Robert Krulwich

Robert Krulwich works on radio, podcasts, video, the blogosphere. He has been called "the most inventive network reporter in television" by TV Guide.

Krulwich is a Science Correspondent for NPR. His NPR blog, "Krulwich Wonders" features drawings, cartoons and videos that illustrate hard-to-see concepts in science.

He is the co-host of Radiolab, a nationally distributed radio/podcast series that explores new developments in science for people who are curious but not usually drawn to science shows. "There's nothing like it on the radio," says Ira Glass of This American Life, "It's a act of crazy genius." Radiolab won a Peabody Award in 2011.

His specialty is explaining complex subjects, science, technology, economics, in a style that is clear, compelling and entertaining. On television he has explored the structure of DNA using a banana; on radio he created an Italian opera, "Ratto Interesso" to explain how the Federal Reserve regulates interest rates; he has pioneered the use of new animation on ABC's Nightline and World News Tonight.

For 22 years, Krulwich was a science, economics, general assignment and foreign correspondent at ABC and CBS News.

He won Emmy awards for a cultural history of the Barbie doll, for a Frontline investigation of computers and privacy, a George Polk and Emmy for a look at the Savings & Loan bailout online advertising and the 2010 Essay Prize from the Iowa Writers' Workshop.

Krulwich earned a Bachelor of Arts degree in history from Oberlin College and a law degree from Columbia University.

Bats produce "pings" or "clicks," right? They make these high-pitched sounds, too high for us to hear, but when their cries ricochet off distant objects, the echoes tell them there's a house over there, a tree in front of them, a moth flying over on the left. And so they "see" by echolocation . That's their thing. They are famously good at it. We all know this. But now, I want to tell you something you may not know. It turns out bats (some bats anyway) sing — sing uncannily, spookily, like...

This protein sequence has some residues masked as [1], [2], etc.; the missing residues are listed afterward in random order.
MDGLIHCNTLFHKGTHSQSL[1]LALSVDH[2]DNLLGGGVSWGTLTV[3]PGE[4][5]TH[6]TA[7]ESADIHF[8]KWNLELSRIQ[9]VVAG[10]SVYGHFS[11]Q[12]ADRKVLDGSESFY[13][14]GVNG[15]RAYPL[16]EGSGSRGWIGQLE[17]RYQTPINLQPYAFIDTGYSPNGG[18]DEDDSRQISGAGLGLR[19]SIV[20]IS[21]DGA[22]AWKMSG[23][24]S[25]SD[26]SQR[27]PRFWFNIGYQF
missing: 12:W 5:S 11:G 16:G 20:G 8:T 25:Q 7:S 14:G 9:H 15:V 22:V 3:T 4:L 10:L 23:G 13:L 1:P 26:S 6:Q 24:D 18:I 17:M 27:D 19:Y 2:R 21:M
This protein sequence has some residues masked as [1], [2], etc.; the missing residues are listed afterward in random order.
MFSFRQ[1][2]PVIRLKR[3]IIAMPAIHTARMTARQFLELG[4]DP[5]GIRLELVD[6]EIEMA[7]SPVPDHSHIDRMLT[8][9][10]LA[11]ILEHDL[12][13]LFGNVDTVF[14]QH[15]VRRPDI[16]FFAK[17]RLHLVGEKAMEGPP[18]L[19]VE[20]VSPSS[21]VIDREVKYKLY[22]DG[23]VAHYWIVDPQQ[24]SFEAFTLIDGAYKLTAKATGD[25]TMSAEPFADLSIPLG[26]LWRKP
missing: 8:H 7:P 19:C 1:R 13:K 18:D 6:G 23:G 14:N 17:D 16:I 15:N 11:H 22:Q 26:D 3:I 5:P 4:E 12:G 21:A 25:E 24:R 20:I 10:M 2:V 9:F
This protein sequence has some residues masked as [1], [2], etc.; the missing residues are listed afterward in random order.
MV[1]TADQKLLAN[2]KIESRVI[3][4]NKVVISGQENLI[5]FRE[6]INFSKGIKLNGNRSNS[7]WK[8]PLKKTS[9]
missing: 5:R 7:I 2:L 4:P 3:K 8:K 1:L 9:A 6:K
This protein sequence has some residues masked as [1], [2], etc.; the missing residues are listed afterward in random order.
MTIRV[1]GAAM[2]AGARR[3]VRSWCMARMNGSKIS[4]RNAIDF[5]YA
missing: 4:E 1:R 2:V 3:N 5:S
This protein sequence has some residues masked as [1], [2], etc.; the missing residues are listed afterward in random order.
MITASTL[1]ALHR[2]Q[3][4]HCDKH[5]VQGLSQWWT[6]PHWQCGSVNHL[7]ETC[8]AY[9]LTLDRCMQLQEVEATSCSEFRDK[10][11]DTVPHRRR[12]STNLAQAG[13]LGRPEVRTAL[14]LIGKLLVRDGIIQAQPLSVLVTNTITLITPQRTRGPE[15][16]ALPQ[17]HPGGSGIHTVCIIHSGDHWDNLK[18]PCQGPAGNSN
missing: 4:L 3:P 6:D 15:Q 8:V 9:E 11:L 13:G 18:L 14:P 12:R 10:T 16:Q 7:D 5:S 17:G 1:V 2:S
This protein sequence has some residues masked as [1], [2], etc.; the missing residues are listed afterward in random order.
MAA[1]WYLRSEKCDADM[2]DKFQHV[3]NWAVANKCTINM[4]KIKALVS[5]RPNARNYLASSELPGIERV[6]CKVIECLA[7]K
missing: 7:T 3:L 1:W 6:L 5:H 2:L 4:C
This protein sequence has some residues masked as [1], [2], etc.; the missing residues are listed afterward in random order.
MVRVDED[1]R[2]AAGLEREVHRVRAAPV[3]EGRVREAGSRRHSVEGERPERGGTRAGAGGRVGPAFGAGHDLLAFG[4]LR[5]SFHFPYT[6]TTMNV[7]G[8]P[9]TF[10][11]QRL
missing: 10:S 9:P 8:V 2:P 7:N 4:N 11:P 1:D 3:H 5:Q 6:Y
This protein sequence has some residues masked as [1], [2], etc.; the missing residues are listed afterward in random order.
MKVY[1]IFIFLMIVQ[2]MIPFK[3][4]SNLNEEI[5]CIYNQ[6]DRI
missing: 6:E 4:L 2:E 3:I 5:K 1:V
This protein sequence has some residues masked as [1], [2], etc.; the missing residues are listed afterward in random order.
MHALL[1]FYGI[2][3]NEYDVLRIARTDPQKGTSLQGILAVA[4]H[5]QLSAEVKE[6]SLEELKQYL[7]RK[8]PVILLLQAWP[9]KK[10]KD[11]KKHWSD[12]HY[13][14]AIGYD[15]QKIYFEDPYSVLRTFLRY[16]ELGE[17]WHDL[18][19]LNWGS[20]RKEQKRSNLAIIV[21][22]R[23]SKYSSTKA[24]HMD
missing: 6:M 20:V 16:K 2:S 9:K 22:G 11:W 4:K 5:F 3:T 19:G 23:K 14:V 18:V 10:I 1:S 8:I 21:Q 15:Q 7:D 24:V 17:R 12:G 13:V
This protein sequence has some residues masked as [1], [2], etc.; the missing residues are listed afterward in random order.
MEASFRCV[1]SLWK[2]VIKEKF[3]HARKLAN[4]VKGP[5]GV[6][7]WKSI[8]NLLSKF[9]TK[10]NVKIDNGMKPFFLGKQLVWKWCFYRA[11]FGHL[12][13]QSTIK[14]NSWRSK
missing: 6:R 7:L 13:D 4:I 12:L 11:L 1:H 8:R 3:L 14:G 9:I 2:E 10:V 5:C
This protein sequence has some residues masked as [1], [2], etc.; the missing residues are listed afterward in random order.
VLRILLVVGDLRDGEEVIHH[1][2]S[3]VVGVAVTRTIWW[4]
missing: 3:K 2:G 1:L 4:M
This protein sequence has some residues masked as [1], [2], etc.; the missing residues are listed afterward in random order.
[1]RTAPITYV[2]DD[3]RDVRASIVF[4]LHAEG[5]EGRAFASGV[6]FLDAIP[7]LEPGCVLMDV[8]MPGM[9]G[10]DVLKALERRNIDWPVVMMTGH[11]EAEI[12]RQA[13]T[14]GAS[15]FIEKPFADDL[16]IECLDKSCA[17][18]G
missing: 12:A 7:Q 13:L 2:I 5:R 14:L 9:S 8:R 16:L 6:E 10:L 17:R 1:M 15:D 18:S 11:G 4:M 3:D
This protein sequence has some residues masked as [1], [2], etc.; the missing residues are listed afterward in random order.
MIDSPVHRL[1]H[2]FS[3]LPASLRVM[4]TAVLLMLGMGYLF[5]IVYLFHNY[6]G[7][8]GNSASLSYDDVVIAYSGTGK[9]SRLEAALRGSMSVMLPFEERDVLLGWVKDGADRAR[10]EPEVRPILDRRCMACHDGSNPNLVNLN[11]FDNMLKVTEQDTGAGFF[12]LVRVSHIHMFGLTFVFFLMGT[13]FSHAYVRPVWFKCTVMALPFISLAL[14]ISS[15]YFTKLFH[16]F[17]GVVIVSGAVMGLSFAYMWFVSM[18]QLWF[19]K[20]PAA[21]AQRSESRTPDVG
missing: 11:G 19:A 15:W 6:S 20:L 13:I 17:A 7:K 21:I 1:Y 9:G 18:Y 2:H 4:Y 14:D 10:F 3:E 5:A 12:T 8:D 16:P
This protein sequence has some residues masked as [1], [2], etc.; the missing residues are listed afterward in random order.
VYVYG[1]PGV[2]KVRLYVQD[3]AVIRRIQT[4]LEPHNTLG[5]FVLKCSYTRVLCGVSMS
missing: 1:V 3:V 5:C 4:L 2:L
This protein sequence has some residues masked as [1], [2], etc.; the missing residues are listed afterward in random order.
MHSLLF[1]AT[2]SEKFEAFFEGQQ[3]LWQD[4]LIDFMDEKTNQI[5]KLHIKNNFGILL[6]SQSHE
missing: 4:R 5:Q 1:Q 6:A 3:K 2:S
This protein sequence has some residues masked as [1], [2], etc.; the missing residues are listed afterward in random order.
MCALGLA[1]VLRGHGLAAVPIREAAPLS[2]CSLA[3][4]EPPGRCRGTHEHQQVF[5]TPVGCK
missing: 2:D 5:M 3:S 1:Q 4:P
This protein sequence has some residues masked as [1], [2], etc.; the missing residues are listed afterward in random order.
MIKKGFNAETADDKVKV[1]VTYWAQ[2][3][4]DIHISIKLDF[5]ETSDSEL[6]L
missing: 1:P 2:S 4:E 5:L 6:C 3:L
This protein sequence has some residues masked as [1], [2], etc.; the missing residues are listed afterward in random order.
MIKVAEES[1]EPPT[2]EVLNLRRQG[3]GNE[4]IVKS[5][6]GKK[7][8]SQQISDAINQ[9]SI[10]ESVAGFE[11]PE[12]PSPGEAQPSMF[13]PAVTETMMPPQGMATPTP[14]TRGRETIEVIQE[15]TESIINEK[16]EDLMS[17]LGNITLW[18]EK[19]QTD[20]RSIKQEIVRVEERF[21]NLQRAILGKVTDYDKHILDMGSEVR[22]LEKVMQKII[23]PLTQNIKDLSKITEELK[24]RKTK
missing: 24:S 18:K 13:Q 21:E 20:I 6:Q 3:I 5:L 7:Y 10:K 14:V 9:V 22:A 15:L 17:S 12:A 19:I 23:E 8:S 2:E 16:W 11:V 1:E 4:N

http://www.youtube.com/watch?v=tpCWh3IFtDQ This being my last weekend with this blog, I wanted to repost a story I wrote a few years ago that has continued to intrigue me ... I'm going to show you two kinds of nothing. The first is a small patch of space, way, way out in the universe, remote from everything, with nothing in it, no stars, no planets, no bits of dust, no debris, no atoms, not even one. It's as empty as empty can be. And next, I'm going to show you a painting. Except...

http://www.youtube.com/watch?v=GRNVc2xC2O0 A puzzlement. Why, I wonder, are both these things true? There is an animal, a wee little thing, the size of a poppy seed, that lives in lakes and rivers and eats whatever flows through it; it's called a gastrotrich . It has an extremely short life. Hello, Goodbye, I'm Dead It hatches. Three days later, it's all grown up, with a fully adult body "complete with a mouth, a gut, sensory organs and a brain," says...

NPR (in the form of a super-top executive) sat me down and, after four years of generously supporting this blog, told me it can't anymore. It needs to cut costs and — you know the phrase — it has chosen to go "in new directions." So at the end of this month, Krulwich Wonders will no longer appear on NPR's website. Things change. Needs change; fashions change. You can't stand still. Not in this business, not now. I've been hanging out at NPR, full time, part time, missing, then back again, for...

I know, I know. You have Putin to worry about, ISIS to worry about, Britain's near breaking, Washington's broken, and the globe keeps getting warmer — so why bring up Japanese giant hornets ? You have worries enough. But I can't help myself. I've got to mention these hornets because, as bad as they are — and they are very, very bad ... ... this story has a happy ending. Hornets From Hell Japanese giant hornets have large yellow heads, enormous eyes, and they eat bees. "Eat"...

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